Two resting potential levels regulated by the inward-rectifier potassium channel in the guinea-pig spiral modiolar artery

Zhi-Gen Jiang, Jun Qiang Si, Michael R. Lasarev, Alfred Nuttall

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Abstract

1. Intracellular in vitro recordings were made from 771 cells from the spiral modiolar artery (SMA). The initial resting potentials (RPs) displayed a bimodal distribution that was well modelled as a mixture of two Gaussian distributions. About half of the cells had an average RP of -74 mV, and were termed high-RP cells, whereas the other half had an average RP around -41 mV, and were termed low-RP cells. Preparations that were incubated for longer than 24 h contained significantly more high-RP cells than those incubated for less than 8 h. 2. When labelled with the fluorescent dye propidium iodide, 68 and 36 cells were identified as smooth muscle cells (SMC) and endothelial cells (EC), respectively. The RP and input resistance were not significantly different between these two types of cell. Dye coupling was observed only in ECs. Dual cell recordings with 0.2-1.0 mm separation demonstrated the simultaneous existence of high- and low-RP cells and a heterogeneous low-strength electrical coupling. 3. The high-RP cells were depolarized by ACh and by high extracellular potassium concentration (high K+). The low-RP cells were usually hyperpolarized by moderately high K+ (7.5-20 mM) and by ACh. The high K+-induced hyperpolarization was suppressed by barium (Ba2+, 10-50 μM). The putative gap junction blocker 18β-glycyrrhetinic acid suppressed the ACh-induced responses in SMCs, but not in ECs. 4. Low-RP cells could rapidly shift the membrane potential to a permanent high-RP state spontaneously or, more often, after a brief application of hyperpolarizing agents including high K+, ACh, nitric oxide and pinacidil. Once shifted to a high-RP state, the responses of these cells to high K+ and ACh became similar to those of the original high-RP cells. 5. High-RP cells occasionally shifted their potentials to a low-RP state either spontaneously or after a brief application of 10-50 μM Ba2+ or 100 μM ouabain. Once shifted to the low-RP state, the response of these cells to high K+ and ACh became a hyperpolarization. The shift between high- and low-RP states was largely mimicked by wash-in and wash-out of low concentrations of Ba2+. The shift often showed a regenerative process as a fast phase in its middle course. 6. It is concluded that the cochlear SMA in vitro is composed of poorly and heterogeneously coupled SMCs and ECs, simultaneously resting in one of two distinct states, one a high-RP state and the other a low-RP state. The two RP states are exchangeable mainly due to all-or-none- like conductance changes of the inward-rectifier K+ channel.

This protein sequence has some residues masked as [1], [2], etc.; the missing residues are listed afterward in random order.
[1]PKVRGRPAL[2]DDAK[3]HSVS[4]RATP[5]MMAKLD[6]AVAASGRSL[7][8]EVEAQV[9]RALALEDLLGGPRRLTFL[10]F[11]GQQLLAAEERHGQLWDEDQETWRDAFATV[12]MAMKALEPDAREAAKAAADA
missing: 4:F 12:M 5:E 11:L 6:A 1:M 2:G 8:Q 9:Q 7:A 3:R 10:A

Original languageEnglish (US)
Pages (from-to)829-842
Number of pages14
JournalJournal of Physiology
Volume537
Issue number3
DOIs
StatePublished - Dec 15 2001

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Inwardly Rectifying Potassium Channel
Membrane Potentials
Guinea Pigs